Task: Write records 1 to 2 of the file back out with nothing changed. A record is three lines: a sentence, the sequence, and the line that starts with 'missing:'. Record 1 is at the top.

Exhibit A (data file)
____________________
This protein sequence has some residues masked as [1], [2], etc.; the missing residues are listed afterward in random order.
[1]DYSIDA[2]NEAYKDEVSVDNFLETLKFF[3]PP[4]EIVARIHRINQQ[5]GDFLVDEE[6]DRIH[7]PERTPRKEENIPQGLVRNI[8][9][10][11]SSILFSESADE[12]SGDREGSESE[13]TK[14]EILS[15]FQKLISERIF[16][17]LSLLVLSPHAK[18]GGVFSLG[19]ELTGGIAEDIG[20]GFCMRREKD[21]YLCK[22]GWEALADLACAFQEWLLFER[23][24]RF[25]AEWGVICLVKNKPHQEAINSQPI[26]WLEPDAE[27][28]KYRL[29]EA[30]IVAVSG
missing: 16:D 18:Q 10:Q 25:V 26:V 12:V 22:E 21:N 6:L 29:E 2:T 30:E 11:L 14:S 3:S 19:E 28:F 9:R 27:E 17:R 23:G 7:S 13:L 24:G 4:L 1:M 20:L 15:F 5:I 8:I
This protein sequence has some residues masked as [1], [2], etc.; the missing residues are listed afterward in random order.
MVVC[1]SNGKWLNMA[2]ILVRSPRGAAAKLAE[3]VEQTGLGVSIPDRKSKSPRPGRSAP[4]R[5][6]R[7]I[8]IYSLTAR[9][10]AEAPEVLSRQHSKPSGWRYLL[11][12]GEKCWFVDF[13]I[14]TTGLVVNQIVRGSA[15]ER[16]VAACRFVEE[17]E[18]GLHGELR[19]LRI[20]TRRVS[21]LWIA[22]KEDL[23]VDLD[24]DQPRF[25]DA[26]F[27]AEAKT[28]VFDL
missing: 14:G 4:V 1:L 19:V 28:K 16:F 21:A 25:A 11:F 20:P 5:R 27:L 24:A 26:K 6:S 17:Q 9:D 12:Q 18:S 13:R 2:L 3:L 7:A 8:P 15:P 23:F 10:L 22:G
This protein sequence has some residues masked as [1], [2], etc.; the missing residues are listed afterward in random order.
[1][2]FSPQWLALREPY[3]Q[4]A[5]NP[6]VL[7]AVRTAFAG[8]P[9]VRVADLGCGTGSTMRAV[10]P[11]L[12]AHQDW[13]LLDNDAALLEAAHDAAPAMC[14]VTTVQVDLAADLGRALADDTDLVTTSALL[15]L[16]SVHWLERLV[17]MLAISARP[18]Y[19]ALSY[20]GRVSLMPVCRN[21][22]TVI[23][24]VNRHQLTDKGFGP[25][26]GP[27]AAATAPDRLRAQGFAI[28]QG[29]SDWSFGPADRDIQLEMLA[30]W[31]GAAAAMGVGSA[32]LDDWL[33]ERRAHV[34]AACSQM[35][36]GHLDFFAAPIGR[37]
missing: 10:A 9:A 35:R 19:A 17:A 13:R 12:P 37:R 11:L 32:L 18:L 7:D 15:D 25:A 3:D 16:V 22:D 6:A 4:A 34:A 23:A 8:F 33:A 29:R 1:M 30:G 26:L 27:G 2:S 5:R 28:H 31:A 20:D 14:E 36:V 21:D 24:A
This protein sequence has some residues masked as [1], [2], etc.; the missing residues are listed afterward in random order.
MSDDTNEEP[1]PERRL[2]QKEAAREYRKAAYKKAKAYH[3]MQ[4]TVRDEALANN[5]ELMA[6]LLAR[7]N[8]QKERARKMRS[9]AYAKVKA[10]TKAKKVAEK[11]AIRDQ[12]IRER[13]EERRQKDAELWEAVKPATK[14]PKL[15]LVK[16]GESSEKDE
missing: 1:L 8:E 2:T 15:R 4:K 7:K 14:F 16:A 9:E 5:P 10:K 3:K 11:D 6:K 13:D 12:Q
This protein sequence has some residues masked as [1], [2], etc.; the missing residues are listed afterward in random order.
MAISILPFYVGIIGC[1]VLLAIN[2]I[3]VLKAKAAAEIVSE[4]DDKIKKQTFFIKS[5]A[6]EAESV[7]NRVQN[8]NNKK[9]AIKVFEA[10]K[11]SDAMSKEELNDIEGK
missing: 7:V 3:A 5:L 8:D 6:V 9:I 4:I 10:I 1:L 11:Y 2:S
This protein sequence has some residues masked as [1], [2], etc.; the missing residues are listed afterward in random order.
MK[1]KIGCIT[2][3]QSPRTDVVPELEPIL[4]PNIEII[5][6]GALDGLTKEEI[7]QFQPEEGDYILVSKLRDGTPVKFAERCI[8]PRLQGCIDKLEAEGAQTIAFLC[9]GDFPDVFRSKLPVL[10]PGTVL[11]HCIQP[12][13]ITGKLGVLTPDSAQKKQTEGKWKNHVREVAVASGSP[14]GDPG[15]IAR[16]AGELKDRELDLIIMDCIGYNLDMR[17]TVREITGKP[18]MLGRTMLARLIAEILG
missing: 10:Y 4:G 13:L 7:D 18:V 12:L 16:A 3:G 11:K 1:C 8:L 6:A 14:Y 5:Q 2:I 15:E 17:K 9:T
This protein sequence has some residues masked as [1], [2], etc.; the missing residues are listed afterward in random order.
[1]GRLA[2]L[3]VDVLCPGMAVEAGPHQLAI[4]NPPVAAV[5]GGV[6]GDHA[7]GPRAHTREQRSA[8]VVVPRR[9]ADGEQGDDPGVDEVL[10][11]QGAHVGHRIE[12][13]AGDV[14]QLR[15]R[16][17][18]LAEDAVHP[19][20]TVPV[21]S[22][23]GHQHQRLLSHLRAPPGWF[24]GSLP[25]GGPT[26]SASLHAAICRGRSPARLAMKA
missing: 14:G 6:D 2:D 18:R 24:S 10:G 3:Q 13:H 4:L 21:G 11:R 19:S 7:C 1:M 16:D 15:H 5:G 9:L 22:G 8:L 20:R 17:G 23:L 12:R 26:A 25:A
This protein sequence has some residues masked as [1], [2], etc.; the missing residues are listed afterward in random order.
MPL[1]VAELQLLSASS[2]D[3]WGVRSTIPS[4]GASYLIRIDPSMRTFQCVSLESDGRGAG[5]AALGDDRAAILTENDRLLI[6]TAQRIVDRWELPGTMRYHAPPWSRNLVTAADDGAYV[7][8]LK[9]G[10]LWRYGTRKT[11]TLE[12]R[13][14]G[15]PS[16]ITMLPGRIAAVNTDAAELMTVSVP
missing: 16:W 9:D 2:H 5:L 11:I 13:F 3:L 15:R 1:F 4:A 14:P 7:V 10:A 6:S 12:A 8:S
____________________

This protein sequence has some residues masked as [1], [2], etc.; the missing residues are listed afterward in random order.
[1]DYSIDA[2]NEAYKDEVSVDNFLETLKFF[3]PP[4]EIVARIHRINQQ[5]GDFLVDEE[6]DRIH[7]PERTPRKEENIPQGLVRNI[8][9][10][11]SSILFSESADE[12]SGDREGSESE[13]TK[14]EILS[15]FQKLISERIF[16][17]LSLLVLSPHAK[18]GGVFSLG[19]ELTGGIAEDIG[20]GFCMRREKD[21]YLCK[22]GWEALADLACAFQEWLLFER[23][24]RF[25]AEWGVICLVKNKPHQEAINSQPI[26]WLEPDAE[27][28]KYRL[29]EA[30]IVAVSG
missing: 16:D 18:Q 10:Q 25:V 26:V 12:V 22:E 21:N 6:L 29:E 2:T 30:E 11:L 14:S 3:S 19:E 28:F 9:R 27:E 17:R 23:G 7:S 13:L 24:G 4:L 1:M 20:L 15:F 5:I 8:I
This protein sequence has some residues masked as [1], [2], etc.; the missing residues are listed afterward in random order.
MVVC[1]SNGKWLNMA[2]ILVRSPRGAAAKLAE[3]VEQTGLGVSIPDRKSKSPRPGRSAP[4]R[5][6]R[7]I[8]IYSLTAR[9][10]AEAPEVLSRQHSKPSGWRYLL[11][12]GEKCWFVDF[13]I[14]TTGLVVNQIVRGSA[15]ER[16]VAACRFVEE[17]E[18]GLHGELR[19]LRI[20]TRRVS[21]LWIA[22]KEDL[23]VDLD[24]DQPRF[25]DA[26]F[27]AEAKT[28]VFDL
missing: 14:G 4:V 1:L 19:V 28:K 16:F 21:A 25:A 11:F 20:P 5:R 27:L 24:A 26:K 6:S 17:Q 9:D 12:Q 18:S 13:R 2:L 3:L 7:A 8:P 15:P 23:F 10:L 22:G